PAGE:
The Port of Tauranga has recorded a net profit of $90 million which will bolster the region's economic recovery as it battles the effects of Covid-19, business leaders say.
New Zealand's largest port said net profit after tax was $10.6m down on the previous year while revenue also fell to $302m from $313m as log exports slumped by nearly 22 per cent and imports and exports were buffeted by the global pandemic.
But container volumes jumped by 1.5 per cent to 1,251,741 for the year ended June 30.
Chairman David Pilkington said the pandemic impacts included shipping cancellations, reduced cargo volumes, operational challenges and increased costs, with a resulting economic recession in New Zealand and overseas.
"We are better positioned than most, due to our track record of strong capital discipline, our conservative balance sheet and capacity headroom," he said.
"Our diversity of cargo gives us some resilience in terms of revenue, while the strength of our people and processes has really shone through in keeping New Zealand's most efficient port operating."
Chief executive Mark Cairns said the port was now planning for the next stage of cargo growth in response to customer demand. It would add another container vessel berth to the south of the Sulphur Point wharves. A ninth container crane had been introduced during the year.
Cairns said the short- and medium-term impacts of the pandemic were still uncertain.
"We expect cargo volumes to slowly recover over the next three years, with dairy product and kiwifruit exports likely to be the strongest performers in terms of growth."
The company would provide an update on first-quarter trade, and earnings guidance for the full year at its annual meeting on October 30.
Tauranga Chamber of Commerce spokeswoman Anne Pankhurst said the port had continued to work through Covid-19 and "this has been critical to the local economy through jobs for locals and revenue for growers".
"It has softened the blow of Covid to our local economy by helping the recovery of industry locally. Being open and operating at near capacity has meant that exports such as kiwifruit have continued without interruption."
The port was absolutely integral, "not only to our local economy but the country's".
"It impacts hugely and is largely why we are seeing exponential growth – not only in population, but the all-important growth of industry and business."
Priority One chief executive Nigel Tutt said the port was the single largest contributor to GDP in the Bay of Plenty, with employment and business benefits stretching far wider than the port itself.
"The stability the port provides in difficult economic times is very important for the overall wellbeing of our region. The port is well-run, efficient, and has a favourable location – I'd only expect it to get stronger in the coming years."
Tauranga mayor Tenby Powell said port executives needed to be congratulated and it was a key business in one of New Zealand's fastest-growing cities.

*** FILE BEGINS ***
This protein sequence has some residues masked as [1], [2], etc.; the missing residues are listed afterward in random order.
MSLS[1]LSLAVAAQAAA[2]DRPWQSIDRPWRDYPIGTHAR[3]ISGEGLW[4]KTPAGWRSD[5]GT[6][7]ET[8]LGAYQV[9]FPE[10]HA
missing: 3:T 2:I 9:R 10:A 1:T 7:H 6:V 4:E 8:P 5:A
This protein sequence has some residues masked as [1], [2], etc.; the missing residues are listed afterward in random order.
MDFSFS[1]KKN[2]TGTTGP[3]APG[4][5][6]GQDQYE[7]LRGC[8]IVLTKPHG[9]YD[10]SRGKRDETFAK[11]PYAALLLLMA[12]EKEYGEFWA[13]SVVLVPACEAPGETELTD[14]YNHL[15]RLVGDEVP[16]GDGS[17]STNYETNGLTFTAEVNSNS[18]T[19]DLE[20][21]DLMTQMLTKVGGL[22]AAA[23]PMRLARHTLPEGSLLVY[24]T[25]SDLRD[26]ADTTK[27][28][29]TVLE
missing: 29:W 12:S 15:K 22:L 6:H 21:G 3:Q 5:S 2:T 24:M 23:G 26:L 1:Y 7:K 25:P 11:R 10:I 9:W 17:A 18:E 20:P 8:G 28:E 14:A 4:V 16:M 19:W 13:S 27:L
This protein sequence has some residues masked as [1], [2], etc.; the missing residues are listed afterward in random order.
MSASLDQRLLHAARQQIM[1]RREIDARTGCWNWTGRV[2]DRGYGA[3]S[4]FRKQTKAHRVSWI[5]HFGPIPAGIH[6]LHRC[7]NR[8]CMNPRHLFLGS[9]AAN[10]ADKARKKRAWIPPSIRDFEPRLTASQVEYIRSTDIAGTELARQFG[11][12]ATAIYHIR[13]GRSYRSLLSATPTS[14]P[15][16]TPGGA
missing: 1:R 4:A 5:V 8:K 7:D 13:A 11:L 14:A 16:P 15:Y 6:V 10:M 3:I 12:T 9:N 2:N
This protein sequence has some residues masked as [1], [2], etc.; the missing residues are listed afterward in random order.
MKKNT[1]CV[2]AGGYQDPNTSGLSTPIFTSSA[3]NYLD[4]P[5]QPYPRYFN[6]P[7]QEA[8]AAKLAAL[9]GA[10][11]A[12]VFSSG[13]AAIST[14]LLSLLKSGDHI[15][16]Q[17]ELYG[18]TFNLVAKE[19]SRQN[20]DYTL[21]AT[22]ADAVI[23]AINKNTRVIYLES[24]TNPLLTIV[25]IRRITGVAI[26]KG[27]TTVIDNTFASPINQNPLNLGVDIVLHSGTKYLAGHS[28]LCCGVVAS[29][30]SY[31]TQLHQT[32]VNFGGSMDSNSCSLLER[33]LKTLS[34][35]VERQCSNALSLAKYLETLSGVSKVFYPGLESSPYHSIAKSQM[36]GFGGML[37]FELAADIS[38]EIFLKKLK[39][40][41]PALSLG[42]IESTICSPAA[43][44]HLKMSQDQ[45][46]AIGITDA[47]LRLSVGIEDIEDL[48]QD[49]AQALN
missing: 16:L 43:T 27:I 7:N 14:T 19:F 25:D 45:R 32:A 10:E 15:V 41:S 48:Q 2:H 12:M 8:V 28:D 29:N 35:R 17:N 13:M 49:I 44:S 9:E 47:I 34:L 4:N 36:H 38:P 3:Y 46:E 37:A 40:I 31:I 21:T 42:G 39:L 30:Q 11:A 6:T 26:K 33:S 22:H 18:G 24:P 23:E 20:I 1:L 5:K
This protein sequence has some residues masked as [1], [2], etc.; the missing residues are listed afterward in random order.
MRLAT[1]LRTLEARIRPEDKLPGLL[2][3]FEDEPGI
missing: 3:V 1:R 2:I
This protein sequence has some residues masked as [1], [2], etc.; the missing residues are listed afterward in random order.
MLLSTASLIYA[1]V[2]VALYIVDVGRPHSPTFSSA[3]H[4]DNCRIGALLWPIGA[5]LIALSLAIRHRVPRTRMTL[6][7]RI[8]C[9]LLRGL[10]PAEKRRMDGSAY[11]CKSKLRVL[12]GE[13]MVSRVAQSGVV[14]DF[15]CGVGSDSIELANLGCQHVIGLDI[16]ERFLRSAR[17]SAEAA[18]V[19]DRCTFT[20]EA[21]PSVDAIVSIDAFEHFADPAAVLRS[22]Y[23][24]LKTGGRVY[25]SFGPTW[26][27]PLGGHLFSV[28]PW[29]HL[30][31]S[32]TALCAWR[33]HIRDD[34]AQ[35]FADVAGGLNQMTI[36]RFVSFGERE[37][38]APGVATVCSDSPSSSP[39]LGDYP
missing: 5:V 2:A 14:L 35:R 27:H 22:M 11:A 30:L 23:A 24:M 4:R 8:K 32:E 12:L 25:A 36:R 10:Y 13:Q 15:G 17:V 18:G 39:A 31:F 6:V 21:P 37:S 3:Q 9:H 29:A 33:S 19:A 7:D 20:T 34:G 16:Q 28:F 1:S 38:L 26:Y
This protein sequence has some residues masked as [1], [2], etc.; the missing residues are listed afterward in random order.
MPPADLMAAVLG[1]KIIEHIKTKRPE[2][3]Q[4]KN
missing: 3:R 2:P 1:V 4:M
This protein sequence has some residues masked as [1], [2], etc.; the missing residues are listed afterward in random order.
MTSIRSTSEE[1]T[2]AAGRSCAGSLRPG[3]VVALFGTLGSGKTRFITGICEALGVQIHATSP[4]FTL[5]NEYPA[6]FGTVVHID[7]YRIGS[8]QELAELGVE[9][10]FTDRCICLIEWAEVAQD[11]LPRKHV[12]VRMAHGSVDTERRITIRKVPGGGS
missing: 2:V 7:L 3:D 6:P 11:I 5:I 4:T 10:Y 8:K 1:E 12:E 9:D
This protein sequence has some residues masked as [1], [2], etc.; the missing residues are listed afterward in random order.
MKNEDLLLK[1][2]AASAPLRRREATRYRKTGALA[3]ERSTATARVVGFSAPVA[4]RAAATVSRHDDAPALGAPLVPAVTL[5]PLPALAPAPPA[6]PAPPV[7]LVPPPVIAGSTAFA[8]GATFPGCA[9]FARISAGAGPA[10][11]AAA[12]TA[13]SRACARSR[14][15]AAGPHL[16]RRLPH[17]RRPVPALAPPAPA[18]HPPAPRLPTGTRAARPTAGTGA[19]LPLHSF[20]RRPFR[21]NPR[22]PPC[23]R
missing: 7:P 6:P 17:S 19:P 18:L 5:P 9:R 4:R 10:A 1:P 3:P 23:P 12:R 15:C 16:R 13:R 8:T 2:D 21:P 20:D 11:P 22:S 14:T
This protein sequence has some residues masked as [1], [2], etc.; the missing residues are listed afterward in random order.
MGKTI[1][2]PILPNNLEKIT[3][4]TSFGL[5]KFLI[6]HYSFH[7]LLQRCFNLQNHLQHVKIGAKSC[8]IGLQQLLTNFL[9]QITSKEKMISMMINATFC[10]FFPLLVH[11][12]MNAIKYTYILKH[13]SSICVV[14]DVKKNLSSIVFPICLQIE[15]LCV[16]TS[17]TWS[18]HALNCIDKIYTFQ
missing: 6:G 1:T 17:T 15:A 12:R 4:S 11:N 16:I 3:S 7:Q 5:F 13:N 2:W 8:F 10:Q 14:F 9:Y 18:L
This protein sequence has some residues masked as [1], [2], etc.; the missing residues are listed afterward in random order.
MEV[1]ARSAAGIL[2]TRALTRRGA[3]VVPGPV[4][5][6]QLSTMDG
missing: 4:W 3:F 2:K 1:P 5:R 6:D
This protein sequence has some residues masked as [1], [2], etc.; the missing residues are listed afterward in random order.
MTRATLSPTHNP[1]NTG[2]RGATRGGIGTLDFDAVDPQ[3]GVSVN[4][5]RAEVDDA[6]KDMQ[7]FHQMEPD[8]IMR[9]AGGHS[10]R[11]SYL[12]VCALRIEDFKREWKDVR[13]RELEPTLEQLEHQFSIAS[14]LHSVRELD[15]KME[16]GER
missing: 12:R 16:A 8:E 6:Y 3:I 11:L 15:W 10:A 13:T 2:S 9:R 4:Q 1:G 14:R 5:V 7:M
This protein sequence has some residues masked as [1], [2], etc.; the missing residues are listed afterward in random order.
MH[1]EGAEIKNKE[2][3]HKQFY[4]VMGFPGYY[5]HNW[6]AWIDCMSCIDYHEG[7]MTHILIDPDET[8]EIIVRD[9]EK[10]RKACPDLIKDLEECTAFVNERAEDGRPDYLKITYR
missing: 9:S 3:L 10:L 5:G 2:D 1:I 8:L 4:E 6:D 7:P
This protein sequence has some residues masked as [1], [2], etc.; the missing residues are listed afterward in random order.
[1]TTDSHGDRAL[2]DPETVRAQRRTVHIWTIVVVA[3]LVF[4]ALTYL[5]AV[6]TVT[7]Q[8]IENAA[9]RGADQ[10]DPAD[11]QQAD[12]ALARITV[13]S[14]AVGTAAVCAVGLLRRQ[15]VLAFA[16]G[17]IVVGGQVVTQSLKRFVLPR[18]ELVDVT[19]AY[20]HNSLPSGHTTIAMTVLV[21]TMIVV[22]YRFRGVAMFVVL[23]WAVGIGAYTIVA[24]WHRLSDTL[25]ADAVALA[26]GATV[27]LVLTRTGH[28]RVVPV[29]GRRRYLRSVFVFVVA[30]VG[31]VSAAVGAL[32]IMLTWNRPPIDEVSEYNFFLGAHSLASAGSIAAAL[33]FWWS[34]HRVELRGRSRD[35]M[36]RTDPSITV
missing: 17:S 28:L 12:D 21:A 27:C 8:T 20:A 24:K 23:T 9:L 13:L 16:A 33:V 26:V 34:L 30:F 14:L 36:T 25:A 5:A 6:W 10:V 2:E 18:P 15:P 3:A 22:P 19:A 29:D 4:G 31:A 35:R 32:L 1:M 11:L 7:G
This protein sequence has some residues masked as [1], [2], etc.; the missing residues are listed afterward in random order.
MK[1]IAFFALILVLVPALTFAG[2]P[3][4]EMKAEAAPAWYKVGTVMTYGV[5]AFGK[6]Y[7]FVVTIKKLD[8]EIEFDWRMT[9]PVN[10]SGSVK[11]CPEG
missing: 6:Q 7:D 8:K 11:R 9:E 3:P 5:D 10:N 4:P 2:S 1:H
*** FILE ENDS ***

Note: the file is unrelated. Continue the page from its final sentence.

It was imperative, he said, that "we continue to build relationships with central government to attract infrastructure funding ... on how we are going to manage freight volumes as they increase to and from the port".
Zespri chief global supply officer Alastair Hulbert said the port played a critical role in its supply chain, and "connects us with our markets around the world".
Zespri shipped around 80 per cent of all New Zealand-grown kiwifruit from Tauranga, Hulbert said, and he expected this trend to continue.
"We have loaded 41 of 49 charter vessels for the season, and over 15,500 containers of our Zespri Kiwifruit for our consumers in over 50 countries worldwide."
Zespri's top five markets were Greater China, Japan, Spain and Portugal, Germany and Korea.
Fonterra Global Supply Chain director Gordon Carlyle said all of its product made in the North Island left through the port.
"That's about 1.4 million metric tonnes every year. So the Port of Tauranga is very important to us and is a significant part of our supply chain."
The wide variety of products included milk powder, UHT milk, butter, cheese and cream that went to about 140 countries across the globe, he said.
Port of Tauranga operates wharves in Tauranga, Mount Maunganui and Timaru, as well as MetroPort Auckland, a rail-linked inland port in South Auckland and MetroPort Christchurch, an intermodal freight hub at Rolleston.
The group includes 100 per cent-owned Quality Marshalling, 50 per cent-owned Coda, a freight logistics company, 50 per cent-owned Northport, 50 per cent-owned PrimePort Timaru and the Timaru Container Terminal, and 50 per cent-owned Port Connect, an online cargo management system.
By the numbers
* Dairy exports increased 1.7 per cent to nearly 2.4 million tonnes and meat exports surged by 15.4 per cent
* Container volumes increased 1.5 per cent to total 1,251,741 for the year ended June 30
* Exports decreased 8 per cent to 15.8 million tonnes and imports fell 7.8 per cent to 9 million tonnes
* Overall log volumes fell 21.5 per cent to 5.5 million tonnes
* Kiwifruit exports held steady with a continuing trend to containerisation
* 15.3 per cent reduction in the port's overall carbon emissions and the company's land and buildings portfolio value swelling by $43.5 million
* The company will pay a final dividend of 6.4c a share but has suspended the special dividend scheme to reserve funds to accelerate capital expenditure for growth
* The port remains Australasia's most productive container terminal with the average net crane rate increasing 8.8 per cent to 35.8 moves per hour.